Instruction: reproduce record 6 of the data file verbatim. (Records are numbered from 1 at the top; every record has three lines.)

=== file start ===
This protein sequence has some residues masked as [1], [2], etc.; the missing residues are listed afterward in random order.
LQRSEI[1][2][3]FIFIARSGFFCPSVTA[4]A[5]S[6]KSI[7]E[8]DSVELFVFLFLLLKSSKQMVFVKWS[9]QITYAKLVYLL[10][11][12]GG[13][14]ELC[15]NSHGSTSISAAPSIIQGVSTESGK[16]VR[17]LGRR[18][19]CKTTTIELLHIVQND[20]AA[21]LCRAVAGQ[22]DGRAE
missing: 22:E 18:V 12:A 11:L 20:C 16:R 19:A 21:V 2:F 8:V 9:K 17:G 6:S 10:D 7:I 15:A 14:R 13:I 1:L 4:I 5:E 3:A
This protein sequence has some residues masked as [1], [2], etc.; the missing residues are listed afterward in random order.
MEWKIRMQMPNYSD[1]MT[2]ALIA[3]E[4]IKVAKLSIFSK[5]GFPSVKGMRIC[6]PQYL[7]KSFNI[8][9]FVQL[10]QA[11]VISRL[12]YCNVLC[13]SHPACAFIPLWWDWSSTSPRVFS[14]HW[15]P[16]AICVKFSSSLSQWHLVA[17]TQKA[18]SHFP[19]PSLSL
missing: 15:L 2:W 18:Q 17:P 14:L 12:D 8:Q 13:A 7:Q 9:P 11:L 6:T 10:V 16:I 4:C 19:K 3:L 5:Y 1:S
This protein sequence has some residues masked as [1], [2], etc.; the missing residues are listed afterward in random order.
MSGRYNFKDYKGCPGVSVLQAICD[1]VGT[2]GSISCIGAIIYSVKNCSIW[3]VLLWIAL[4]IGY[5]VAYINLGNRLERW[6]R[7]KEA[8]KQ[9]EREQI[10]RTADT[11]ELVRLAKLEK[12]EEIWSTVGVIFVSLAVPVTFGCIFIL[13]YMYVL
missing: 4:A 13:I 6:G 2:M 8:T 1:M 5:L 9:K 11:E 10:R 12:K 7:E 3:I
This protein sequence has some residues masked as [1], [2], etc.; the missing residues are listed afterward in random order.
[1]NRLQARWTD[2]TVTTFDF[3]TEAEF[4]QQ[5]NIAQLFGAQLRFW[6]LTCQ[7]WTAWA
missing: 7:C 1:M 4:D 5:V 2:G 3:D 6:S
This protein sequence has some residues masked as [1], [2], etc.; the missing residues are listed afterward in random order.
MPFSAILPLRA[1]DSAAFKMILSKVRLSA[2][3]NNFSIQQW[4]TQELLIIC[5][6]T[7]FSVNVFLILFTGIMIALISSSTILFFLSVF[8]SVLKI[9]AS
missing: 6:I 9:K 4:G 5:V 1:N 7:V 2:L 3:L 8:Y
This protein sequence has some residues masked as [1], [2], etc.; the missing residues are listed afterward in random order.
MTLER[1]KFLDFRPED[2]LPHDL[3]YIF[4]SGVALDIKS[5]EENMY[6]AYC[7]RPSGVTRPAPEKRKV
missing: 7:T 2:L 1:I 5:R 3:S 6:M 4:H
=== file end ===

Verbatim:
This protein sequence has some residues masked as [1], [2], etc.; the missing residues are listed afterward in random order.
MTLER[1]KFLDFRPED[2]LPHDL[3]YIF[4]SGVALDIKS[5]EENMY[6]AYC[7]RPSGVTRPAPEKRKV
missing: 7:T 2:L 1:I 5:R 3:S 6:M 4:H